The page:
Archive for June, 2009

To make a short story long….

So I’ve been off the blog for a while, as well as being off my bike (and some might say, off my rocker, but that’s another story…). A few weeks back I was the recipient of a rather nasty throat infection. It was a whole heap of pain, delirium, anguish and remorse. I was beginning to empathise with emo kids, but I think that was just the fever. So I was off work for a few days, and then wasn’t feeling up to my usual cycle commute, so I resigned myself to utilise the Public Transport. It had been some time since I had regularly used the trams and trains of Melbourne, and I am happy to report that the ticket inspectors haven’t become nice, and the trains still nowhere near being on time. There are some good things about PT, reading, although I had finished my last book, and had no new one, and listening to music. Some manage to do one or the other, sometimes both while cycling, but I prefer to use my ears to listen out for motorcycles in the bike lane and my hands for braking if required. So not much had changed. A week or so after my brief but debilitating illness, I was ready to jump back in the saddle and resume my daily commute. Mother nature, however had different ideas about that. Now, strangely, because we are in a severe, long term drought it hasn’t rained for a long time, but for a solid week and a half it seemed to be raining every day. I’m not talking about light showers, I’m talking pissing down all day kind of rain. Add to that the occasional hail storm, and it wasn’t making for ideal weather for my to get back on my bike, so I continued my PT commute for longer than I expected/wanted to. I could have, of course, just cycled anyway, like many others do, but I was still feeling a bit off and didn’t want to push it and get sick again. That’s what I told myself at least. I did feel a bit guilty sitting on the (packed) tram on the way to work while it hailed outside, seeing the other cyclists urgently seeking shelter. That guilt didn’t last long as I arrived at work dry, but the PT was beginning to take its toll. Firstly, once you become used to ‘luxuries’ such as not having to wait for ages for a train, little things like that can drive you a bit mental. It’s different to the type of mental you can get while cycling; that of being cut off by a BMW 4WD might encourage a tinge of road rage, but the missing a train and waiting 20 minutes for the next one is more like ‘boredom rage.’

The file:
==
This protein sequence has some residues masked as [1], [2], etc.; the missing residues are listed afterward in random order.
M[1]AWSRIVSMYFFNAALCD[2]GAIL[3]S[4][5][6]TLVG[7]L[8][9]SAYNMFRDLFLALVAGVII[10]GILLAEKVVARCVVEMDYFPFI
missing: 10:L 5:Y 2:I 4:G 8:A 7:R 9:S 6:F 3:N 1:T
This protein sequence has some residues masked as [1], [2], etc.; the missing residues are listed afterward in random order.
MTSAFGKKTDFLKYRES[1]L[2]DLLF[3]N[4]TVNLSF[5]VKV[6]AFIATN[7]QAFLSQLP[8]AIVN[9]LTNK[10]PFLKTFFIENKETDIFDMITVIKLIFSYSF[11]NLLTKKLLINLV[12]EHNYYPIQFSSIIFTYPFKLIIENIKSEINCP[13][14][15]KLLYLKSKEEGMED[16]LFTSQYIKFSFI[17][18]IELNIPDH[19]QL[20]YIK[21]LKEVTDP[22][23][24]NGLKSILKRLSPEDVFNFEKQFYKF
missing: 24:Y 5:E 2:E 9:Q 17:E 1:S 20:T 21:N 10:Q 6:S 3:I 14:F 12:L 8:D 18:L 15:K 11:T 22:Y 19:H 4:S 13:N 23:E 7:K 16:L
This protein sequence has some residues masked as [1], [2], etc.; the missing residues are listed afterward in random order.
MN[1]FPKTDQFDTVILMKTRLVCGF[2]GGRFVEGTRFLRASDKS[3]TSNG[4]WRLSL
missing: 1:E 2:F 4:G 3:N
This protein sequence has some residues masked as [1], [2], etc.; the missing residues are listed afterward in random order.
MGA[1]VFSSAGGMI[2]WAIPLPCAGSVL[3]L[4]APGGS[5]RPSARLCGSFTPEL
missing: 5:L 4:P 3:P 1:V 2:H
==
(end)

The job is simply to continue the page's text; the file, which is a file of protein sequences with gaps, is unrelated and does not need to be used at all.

So in the last days of my extended PT session, my bike pimp called me up to let me know he had a few frames that he was going to take to a swap meet to offload, and wondered if I wanted one. I did want one, as my current frame was a touch too small for me, so we met up and built up a new bike from bits of my old build and new bits that would fit the super tight clearances of the new frame. After the build was almost complete we were delighted by the spectacle of the front tube exploding. It was quite loud. As we had no spare tubes, in fact it was the spare that had exploded, we abandoned our mission to be resumed the next night. In between that first build night and the next, my illustrious bike pimp had a change of heart regarding which frame I should have picked. We went for the newer, fancier looking ‘Mirage’ which I have never heard of, and doesn’t seem to exist, at least in the annals of the Internets. But I must say, it is one smooth ride. It’s so much better to be higher in the saddle. The only problem being that I have lost my cycling fitness. What used to be easy climbs are now more painfully difficult. I suppose it will take another week or so until I am back to match fitness, but boy, it’s great to be cycling again!

During my hiatus I did notice a few strange cycle-related things while being on-foot. The strangest one was a cyclist riding a Kona Paddy Wagon, one of those out-of-the-box fixie/freewheel jobs, which is nothing unusual, but he had disconnected the cable to the rear brake. The stranger thing was he had left the rear brake caliper on the frame. Now, only having a front brake is fairly standard, nay, expected on a fixed gear bike, but it seemed rather silly to detach the cable, but to leave the brake in place. I couldn’t see whether he had removed the lever or not, but I can only imagine that he was in a hurry to get on his bike, and didn’t want to ‘accidentally’ use his rear brake. This way if he did try to use it, it at least wouldn’t work.

Kona Paddy Wagon, with rear brake cable intact.

In other cycling news today, the state government have introduced harsh new laws for cyclists who injure or kill somebody, or damage property. This is all well and good, as I don’t think cyclists should get away with murder, but if this proposal is aimed to reduce the road toll, then they are barking up the wrong bush, so to speak, as cars manage to kill/maim/damage more people and property in a week than cyclists can manage in a year.

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